Aleksej Hramenkov is a man caught between his past and his future. An ethnic Russian who grew up in Latvia without any official citizenship, he moved to Sweden in 1998.
But after making a life for himself in Sweden, with a job and a house in the south-eastern Swedish town of Tibro, he is now being deported.
Hramenkov’s only valid passport is a temporary Latvian “aliens passport”. His old passport has been confiscated by the Swedish Migration Board.
“He’s a foreigner wherever he goes. His passport has the same name as an extra-terrestrial,” Hramenkov’s sister Jana told Dagens Nyheter.
Hramenkov grew up in Latvia but does not have a Latvian passport. According to Latvian law, to become a citizen it is necessary to pass an exam based on the country’s general knowledge and to speak Latvian fluently.
Almost 20 percent of Latvia’s inhabitants are Russians who have no citizenship, be it Latvian or Russian. Many of these “non-citizens” fled from the former Soviet Union and have no right to vote in Latvia.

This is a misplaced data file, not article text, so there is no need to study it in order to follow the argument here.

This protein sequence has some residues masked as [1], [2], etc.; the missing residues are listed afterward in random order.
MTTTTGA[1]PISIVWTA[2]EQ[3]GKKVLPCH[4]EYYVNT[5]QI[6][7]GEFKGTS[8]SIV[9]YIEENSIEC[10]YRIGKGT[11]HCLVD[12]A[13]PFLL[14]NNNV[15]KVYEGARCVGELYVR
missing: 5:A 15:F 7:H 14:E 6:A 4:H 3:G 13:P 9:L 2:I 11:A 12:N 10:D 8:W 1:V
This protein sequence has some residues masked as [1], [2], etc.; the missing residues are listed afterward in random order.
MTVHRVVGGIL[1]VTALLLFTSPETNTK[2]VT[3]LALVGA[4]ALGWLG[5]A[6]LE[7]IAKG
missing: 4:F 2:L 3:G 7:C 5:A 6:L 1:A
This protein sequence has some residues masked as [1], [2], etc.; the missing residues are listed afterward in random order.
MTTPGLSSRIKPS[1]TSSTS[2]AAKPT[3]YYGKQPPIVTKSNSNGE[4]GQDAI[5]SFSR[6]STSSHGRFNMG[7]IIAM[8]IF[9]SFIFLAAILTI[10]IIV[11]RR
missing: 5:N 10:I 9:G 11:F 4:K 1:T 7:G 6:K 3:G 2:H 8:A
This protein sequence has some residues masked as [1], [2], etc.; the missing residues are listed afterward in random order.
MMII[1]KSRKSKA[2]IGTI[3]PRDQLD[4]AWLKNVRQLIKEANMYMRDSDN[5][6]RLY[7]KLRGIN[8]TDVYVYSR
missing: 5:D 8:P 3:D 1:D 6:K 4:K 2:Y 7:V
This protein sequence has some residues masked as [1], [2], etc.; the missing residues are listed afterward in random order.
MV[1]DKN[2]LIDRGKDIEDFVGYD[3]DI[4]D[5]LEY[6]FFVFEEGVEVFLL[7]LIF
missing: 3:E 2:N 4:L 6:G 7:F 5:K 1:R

According to Swedish law, if someone has lived legally in Sweden for over five years, then he or she should have the same rights for permanent residency as any other other EU national.
But Sweden’s Migration Board says that Aleksej Hramenkov would have to prove he was an EU national and had lived for at least five years in Latvia. He is unable to meet this requirement.
Inger Lagerström of the Swedish Migration Board told Dagens Nyheter that he would have received Swedish residency if he could have proven his Latvian citizenship.
Lagerström admitted that the rules were rather complicated, but that they would be changed in mid-September.
Aleksej Hramenkov’s sister and parents have lived in Sweden since 2004 when Latvia became part of the EU. Their residency is not an issue as they all have Latvian citizenship.